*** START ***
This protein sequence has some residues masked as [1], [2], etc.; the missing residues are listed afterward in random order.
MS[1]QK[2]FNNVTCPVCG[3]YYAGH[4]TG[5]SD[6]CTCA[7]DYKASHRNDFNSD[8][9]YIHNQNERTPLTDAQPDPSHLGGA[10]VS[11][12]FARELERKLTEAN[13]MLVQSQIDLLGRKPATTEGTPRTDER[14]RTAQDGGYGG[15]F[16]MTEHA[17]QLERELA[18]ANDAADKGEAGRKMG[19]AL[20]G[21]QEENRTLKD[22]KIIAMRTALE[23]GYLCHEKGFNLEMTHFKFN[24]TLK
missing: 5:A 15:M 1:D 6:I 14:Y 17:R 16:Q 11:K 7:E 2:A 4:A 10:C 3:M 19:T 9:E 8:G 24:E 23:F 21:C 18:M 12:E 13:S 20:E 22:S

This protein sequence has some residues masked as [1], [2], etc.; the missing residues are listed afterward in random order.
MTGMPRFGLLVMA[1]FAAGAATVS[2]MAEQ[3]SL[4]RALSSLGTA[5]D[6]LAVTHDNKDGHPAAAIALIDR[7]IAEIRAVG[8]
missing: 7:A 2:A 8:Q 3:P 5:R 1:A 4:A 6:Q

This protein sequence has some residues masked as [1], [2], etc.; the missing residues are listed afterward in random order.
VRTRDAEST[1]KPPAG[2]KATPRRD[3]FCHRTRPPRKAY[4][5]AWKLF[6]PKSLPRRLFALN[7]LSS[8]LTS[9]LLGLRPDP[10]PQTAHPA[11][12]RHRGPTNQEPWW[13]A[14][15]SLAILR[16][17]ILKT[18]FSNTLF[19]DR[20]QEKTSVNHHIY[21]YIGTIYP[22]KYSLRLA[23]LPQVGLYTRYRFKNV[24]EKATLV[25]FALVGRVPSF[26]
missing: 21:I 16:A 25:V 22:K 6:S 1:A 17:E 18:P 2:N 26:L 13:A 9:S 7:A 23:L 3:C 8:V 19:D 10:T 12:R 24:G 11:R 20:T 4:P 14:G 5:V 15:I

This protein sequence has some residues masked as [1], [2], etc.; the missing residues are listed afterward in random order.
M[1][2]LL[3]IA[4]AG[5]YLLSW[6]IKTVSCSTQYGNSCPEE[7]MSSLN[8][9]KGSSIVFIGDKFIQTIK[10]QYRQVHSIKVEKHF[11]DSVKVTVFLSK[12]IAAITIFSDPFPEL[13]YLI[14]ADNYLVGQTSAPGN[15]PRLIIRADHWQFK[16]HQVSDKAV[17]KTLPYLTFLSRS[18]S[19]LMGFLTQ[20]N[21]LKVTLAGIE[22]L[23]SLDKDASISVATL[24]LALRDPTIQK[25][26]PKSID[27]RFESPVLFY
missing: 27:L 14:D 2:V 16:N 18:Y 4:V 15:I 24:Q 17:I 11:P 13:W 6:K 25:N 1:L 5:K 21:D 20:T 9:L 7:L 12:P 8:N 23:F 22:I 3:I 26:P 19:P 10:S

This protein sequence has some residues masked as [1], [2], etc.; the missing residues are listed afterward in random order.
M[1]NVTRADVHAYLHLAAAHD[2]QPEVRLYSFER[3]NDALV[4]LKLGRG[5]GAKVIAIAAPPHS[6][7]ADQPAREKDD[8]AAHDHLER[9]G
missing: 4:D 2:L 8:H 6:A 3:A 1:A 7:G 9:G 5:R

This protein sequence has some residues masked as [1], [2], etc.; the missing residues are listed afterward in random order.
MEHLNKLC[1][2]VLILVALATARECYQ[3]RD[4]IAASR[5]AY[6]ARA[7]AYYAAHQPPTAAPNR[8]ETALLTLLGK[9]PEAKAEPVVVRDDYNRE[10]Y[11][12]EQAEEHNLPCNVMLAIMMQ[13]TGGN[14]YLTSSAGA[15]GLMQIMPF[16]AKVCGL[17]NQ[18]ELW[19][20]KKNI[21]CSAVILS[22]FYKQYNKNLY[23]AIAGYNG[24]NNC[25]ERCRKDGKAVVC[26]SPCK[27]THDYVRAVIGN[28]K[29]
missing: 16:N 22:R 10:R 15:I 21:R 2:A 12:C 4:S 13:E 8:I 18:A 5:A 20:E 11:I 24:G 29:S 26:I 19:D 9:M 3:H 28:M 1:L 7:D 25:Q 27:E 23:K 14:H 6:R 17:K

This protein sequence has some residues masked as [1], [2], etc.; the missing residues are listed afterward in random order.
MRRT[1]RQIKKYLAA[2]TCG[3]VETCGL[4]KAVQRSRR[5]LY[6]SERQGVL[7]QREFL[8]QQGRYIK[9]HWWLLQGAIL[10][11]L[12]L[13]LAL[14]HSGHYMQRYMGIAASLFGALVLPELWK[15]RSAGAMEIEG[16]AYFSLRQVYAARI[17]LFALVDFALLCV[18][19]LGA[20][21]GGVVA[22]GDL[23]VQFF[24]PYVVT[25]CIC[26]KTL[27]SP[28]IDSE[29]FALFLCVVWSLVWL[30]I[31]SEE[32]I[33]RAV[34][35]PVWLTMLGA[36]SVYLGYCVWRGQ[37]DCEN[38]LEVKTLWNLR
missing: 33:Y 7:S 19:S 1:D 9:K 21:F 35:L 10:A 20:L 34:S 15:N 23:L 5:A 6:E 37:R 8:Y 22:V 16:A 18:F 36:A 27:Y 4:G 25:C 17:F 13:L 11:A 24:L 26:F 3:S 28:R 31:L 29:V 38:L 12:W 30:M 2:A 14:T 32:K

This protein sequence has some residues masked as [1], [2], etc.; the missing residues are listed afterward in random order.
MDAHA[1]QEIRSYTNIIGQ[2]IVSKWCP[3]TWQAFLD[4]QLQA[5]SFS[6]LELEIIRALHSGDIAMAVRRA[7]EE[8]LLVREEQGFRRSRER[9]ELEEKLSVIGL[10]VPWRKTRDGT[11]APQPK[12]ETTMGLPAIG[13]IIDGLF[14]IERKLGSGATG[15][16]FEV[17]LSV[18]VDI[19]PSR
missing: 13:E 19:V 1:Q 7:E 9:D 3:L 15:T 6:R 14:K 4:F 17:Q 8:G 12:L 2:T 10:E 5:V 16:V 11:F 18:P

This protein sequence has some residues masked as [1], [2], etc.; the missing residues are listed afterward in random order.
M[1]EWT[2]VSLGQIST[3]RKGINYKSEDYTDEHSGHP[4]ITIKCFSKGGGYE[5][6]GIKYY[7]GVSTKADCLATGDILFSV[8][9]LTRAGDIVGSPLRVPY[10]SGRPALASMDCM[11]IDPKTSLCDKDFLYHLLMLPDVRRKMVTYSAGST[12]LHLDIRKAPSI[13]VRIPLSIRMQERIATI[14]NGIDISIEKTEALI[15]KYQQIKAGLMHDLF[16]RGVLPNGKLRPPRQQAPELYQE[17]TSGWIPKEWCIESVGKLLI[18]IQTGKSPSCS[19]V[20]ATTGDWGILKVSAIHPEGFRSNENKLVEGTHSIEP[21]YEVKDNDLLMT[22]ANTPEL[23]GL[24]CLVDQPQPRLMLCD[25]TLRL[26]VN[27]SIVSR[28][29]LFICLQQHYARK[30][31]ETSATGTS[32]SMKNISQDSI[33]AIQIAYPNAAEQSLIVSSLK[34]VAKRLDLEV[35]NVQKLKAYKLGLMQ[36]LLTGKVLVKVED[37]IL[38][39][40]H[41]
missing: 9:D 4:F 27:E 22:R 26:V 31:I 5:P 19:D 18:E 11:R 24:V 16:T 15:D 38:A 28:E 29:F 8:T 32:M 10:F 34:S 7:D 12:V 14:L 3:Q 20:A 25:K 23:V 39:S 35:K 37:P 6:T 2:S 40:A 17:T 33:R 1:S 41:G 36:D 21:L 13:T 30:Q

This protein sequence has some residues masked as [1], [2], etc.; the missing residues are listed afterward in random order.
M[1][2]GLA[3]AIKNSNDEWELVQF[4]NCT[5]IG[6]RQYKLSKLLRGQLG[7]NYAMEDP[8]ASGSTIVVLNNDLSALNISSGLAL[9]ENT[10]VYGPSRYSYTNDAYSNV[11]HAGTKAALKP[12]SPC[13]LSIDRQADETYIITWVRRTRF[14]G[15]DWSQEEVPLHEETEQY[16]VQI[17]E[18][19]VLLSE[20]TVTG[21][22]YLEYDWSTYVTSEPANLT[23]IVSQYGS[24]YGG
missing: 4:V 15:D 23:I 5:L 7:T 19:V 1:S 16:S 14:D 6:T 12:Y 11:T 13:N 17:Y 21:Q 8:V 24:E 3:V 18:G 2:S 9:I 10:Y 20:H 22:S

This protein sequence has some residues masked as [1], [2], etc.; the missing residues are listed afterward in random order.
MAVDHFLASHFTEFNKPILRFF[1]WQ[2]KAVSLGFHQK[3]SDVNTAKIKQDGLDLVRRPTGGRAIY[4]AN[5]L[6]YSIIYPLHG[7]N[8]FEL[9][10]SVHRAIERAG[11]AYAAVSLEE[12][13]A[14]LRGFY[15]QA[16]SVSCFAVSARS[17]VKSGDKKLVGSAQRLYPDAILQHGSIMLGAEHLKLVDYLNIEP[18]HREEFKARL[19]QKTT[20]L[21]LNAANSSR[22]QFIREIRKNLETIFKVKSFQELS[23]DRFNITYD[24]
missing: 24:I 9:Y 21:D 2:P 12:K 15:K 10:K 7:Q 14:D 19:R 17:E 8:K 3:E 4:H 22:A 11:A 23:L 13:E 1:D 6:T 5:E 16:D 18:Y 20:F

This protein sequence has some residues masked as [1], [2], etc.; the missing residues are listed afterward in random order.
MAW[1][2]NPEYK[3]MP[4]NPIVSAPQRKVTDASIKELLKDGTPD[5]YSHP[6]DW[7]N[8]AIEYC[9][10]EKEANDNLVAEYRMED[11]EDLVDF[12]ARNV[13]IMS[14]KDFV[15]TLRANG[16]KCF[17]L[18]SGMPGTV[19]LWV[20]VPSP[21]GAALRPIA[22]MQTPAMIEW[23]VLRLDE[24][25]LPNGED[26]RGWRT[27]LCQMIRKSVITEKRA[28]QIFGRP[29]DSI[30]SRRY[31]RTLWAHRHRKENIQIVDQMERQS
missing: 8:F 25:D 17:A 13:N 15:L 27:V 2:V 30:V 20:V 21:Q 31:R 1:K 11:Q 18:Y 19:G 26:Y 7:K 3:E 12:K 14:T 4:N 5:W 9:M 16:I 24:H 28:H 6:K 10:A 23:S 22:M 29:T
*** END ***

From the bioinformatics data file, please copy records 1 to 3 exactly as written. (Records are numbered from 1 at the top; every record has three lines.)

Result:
This protein sequence has some residues masked as [1], [2], etc.; the missing residues are listed afterward in random order.
MS[1]QK[2]FNNVTCPVCG[3]YYAGH[4]TG[5]SD[6]CTCA[7]DYKASHRNDFNSD[8][9]YIHNQNERTPLTDAQPDPSHLGGA[10]VS[11][12]FARELERKLTEAN[13]MLVQSQIDLLGRKPATTEGTPRTDER[14]RTAQDGGYGG[15]F[16]MTEHA[17]QLERELA[18]ANDAADKGEAGRKMG[19]AL[20]G[21]QEENRTLKD[22]KIIAMRTALE[23]GYLCHEKGFNLEMTHFKFN[24]TLK
missing: 5:A 15:M 1:D 6:I 14:Y 17:R 16:Q 11:K 7:E 2:A 4:A 10:C 3:M 19:T 9:E 8:G 24:E 23:F 21:C 18:M 12:E 13:S 20:E 22:S

This protein sequence has some residues masked as [1], [2], etc.; the missing residues are listed afterward in random order.
MTGMPRFGLLVMA[1]FAAGAATVS[2]MAEQ[3]SL[4]RALSSLGTA[5]D[6]LAVTHDNKDGHPAAAIALIDR[7]IAEIRAVG[8]
missing: 7:A 2:A 8:Q 3:P 5:R 1:A 4:A 6:Q

This protein sequence has some residues masked as [1], [2], etc.; the missing residues are listed afterward in random order.
VRTRDAEST[1]KPPAG[2]KATPRRD[3]FCHRTRPPRKAY[4][5]AWKLF[6]PKSLPRRLFALN[7]LSS[8]LTS[9]LLGLRPDP[10]PQTAHPA[11][12]RHRGPTNQEPWW[13]A[14][15]SLAILR[16][17]ILKT[18]FSNTLF[19]DR[20]QEKTSVNHHIY[21]YIGTIYP[22]KYSLRLA[23]LPQVGLYTRYRFKNV[24]EKATLV[25]FALVGRVPSF[26]
missing: 21:I 16:A 25:V 22:K 6:S 1:A 17:E 18:P 2:N 26:L 13:A 9:S 7:A 23:L 3:C 8:V 19:D 10:T 12:R 24:G 11:R 20:T 4:P 14:G 5:V 15:I